Annie Pootoogook’s detailed work describes everyday life in her home community of Cape Dorset, Nunavut. Her scenes of Inuit traditions include the less romantic but real integration of modern technologies such as video games and televisions as well as domestic abuse and tragedy. Her method, carefully outlined shapes in black filled with blocks of solid color, recalls traditional Inuit drawing while the subject matter reflects the unvarnished viewpoint of her generation.
Other drawings are more personal and abstract, illustrating an emotional landscape of mental anguish, such as “Sadness and Relief for My Brother,” and the austere but compelling, still life of the artist’s prescription- medicine bottle, cup and a single dangling key in “Composition (Annie’s Tylenol).” Cheerful domestic scenes such as a family opening Christmas presents (“Christmas”) are depicted with the same precision and calm attention to detail as the emotion-laden composition “Memory of My Life: Breaking Bottles.” From boingboing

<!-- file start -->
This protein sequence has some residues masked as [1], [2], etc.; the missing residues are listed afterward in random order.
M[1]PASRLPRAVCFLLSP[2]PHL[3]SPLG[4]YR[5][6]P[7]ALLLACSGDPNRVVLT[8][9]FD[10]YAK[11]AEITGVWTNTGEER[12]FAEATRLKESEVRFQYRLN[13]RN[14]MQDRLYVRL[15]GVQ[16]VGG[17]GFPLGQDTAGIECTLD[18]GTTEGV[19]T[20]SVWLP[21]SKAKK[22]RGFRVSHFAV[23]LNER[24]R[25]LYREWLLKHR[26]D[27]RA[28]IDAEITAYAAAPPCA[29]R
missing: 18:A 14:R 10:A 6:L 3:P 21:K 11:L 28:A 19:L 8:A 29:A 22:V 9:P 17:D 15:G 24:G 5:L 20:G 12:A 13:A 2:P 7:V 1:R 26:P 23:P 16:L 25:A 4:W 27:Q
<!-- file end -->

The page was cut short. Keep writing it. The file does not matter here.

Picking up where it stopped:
Pootoogook’s body was found in the Rideau River in Ottawa in September – and the cause of her death is not known.
“She was drawing out of personal experience, but also out of shared cultural experience,” said Heather Igloliorte, Concordia University Research Chair in Indigenous Art History. That had been a feature of her mother and grandmother’s art too, said Ms. Igloliorte, but Inuit life had changed, and Ms. Pootoogook had been born into a new reality.
“I didn’t see any igloos in my life,” the artist says in the documentary. “Only Skidoo, Honda, the house, things inside the house.”
Dr. Phil, Annie Pootoogook. coloured pencil and black felt pen on cream wove paper http://kenojuakcentre.ca/art-and-artists-of-cape-dorset/